Foreclosure is the legal process through which a mortgagee (i.e. a lender, usually a bank) attempts to recover the balance of a mortgage which has gone into default. Generally, this takes place by taking ownership of the property in question of forcing the sale of that property.
What is a Mortgage Default?
Default occurs when a borrower does not fulfill the specific promises they made under the mortgage.
The most common form of mortgage default is failure to make a scheduled payment. However, other actions can also constitute default, including:
- Allowing significant damage to occur to a property;
- Failing to insure a property;
- Failing to pay property taxes or failing to make other payments, such as condo fees.
Each mortgage agreement will outline terms, conditions, and expectations, including what constitutes a default.
When Can a Lender Initiate Foreclosure?
In most cases, a lender can look to foreclosure as soon as even one mortgage payment is missed. However, foreclosure can be a lengthy process and a lender may not necessarily pursue foreclosure as a first option where there is a default.
In many cases of default, a lender will first attempt to contact the borrower to remind them of their obligations under the mortgage and to demand payment. In some cases, this may lead to discussions with a borrower and attempt to reach an alternative payment plan (if possible) in lieu of pursuing foreclosure.
If these discussions are not effective, or the borrower is unable to commit to making payments, the lender and borrower can proceed with a Quit Claim, in which title is transferred from the borrower to the lender and the foreclosure process can be avoided.
What is the Foreclosure Process?
In general, the foreclosure process proceeds as follows:
Step One: Statement of Claim is Issued
- The lender will file a statement of claim, setting out the facts on which the claim is based
Step Two: Time to Respond
- Once a statement of claim is filed, the borrower has 20 days in which to file and serve a Statement of Defence or Demand for Notice.
- There are no defences to non-payment of a mortgage, but the borrower may be able to file a defence if they believe the appraised value of the property is too low.
- A demand for notice is a legal declaration indicating that a borrower wishes to be kept up to date about the foreclosure process.
- If no action is taken, the lender can note the borrower in default.
Step Three: Affidavit of Value and Affidavit of Default Are Filed
- The lender will then file an Affidavit of Value, which includes an appraisal of the fair market value of the property, and an Affidavit of Default, which includes the amount that remains owing on the mortgage as well as the amount in default.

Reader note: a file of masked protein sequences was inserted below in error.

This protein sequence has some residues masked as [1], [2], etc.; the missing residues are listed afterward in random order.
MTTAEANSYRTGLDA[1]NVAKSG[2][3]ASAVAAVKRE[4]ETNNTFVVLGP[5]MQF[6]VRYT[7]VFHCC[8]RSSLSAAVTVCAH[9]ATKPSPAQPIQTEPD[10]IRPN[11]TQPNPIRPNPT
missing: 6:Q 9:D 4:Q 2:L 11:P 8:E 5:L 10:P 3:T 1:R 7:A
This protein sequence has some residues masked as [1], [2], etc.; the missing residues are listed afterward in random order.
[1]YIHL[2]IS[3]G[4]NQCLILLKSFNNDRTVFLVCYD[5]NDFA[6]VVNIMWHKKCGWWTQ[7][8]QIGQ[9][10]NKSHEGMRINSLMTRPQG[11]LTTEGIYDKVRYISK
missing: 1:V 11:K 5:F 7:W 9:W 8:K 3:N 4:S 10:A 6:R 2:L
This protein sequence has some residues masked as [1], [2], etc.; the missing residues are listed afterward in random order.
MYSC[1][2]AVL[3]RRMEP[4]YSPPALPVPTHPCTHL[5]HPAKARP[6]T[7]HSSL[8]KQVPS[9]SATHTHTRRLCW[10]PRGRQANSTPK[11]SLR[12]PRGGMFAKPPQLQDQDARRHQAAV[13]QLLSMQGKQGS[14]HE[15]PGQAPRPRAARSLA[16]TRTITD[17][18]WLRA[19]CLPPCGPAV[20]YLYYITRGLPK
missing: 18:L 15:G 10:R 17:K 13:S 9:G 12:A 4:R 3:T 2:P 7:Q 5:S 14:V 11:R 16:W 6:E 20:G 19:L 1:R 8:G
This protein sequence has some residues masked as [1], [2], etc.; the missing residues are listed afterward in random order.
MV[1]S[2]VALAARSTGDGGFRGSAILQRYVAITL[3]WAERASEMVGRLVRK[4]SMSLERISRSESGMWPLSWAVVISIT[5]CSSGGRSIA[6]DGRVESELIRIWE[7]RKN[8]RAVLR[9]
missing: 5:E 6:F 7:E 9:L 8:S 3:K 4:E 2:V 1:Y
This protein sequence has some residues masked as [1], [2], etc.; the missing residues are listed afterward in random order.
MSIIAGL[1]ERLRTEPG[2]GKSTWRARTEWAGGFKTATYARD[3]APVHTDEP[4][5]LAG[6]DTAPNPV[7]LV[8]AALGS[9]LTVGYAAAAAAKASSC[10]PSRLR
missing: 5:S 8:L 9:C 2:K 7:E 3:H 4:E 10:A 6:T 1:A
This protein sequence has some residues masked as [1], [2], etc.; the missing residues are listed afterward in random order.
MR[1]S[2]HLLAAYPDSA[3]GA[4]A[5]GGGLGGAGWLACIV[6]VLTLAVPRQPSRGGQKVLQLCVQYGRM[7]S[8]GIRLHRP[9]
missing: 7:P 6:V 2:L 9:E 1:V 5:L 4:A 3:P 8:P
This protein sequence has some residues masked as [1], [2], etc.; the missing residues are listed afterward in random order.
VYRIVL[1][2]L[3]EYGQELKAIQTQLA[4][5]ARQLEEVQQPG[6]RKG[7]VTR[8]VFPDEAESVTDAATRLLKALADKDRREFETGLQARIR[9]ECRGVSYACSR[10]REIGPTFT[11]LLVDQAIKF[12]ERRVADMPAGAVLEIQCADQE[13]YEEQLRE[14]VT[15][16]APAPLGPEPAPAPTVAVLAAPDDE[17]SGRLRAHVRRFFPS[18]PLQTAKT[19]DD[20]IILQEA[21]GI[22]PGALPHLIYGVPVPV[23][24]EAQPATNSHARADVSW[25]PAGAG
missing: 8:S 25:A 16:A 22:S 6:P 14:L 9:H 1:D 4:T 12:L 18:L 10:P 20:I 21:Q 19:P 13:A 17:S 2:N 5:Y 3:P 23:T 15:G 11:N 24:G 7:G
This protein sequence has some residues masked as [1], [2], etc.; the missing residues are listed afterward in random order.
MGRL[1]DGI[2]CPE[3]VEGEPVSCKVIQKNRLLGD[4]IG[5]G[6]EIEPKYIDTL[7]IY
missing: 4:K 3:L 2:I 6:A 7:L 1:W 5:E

- Once this is done, the lender can pursue various remedies including sale of the property.
Step Four: Redemption Order is Granted
- Once the two affidavits are filed by the lender, the court will generally grant a Redemption Order.
- The order grants the borrower a specified period of time within which the outstanding mortgage payments must be made and further provides that if these payments are not made within this period of time the property will be offered for sale.
- The redemption period will vary depending on a number of factors including equity in the property.
- The redemption period can often be extended with the help of a lawyer.
Step Five: The Property is Listed for Sale
- If the borrower is unable to make the payments required within the time period indicated in the Redemption Order, the property will be listed for sale.
- The costs of listing the property, including the cost of a real estate agent, are paid by the borrower.
- If there is a valid offer made, the court must approve and accept the offer, and make an order permitting the property to be sold.
- If there are no valid offers made, the lender can apply to become the legal owner of the property.
- The proceeds of the sale are used to pay all debts owing. If there are any funds remaining once debts are settled, those funds go to the borrower.
- In some cases, such as where the court believes there is no way a borrower will be able to fix the default and pay back what is owing/ redeem the mortgage, a court will make an Order for Foreclosure and the lender will become the owner of the property. This circumvents the need for a sale.
Step Six: Possession of the Property
- The new owner (a purchaser, or the bank, if no valid offers were made) will usually be entitled to possession of the property within 30 days.
- All occupants of the property must move out/leave during this time.
- If there is a tenant living on the property, he/she will be served with a court order requiring them to move within this period of time.
What Can Borrowers Do When Faced with Foreclosure?
If you have been unable to keep up with mortgage payments or have otherwise defaulted on your mortgage you may think that you have limited options available to protect yourself and your home. The prospect of foreclosure can be extremely emotional and very intimidating. However, there are various options available to borrowers and various means by which to bring your mortgage back into good standing without necessarily losing your home. Don’t let the fear of foreclosure prevent you from working towards a solution to your problem.
For more than 25 years, the experienced litigation lawyers at DBH Law in Calgary have advised clients on a wide range of mortgage and foreclosure issues. Our goal is to always resolve mortgage disputes and foreclosure issues quickly and efficiently and to bring them to the most satisfactory end for our clients. To learn more about how we can help contact us online or by phone at 403.252.9937.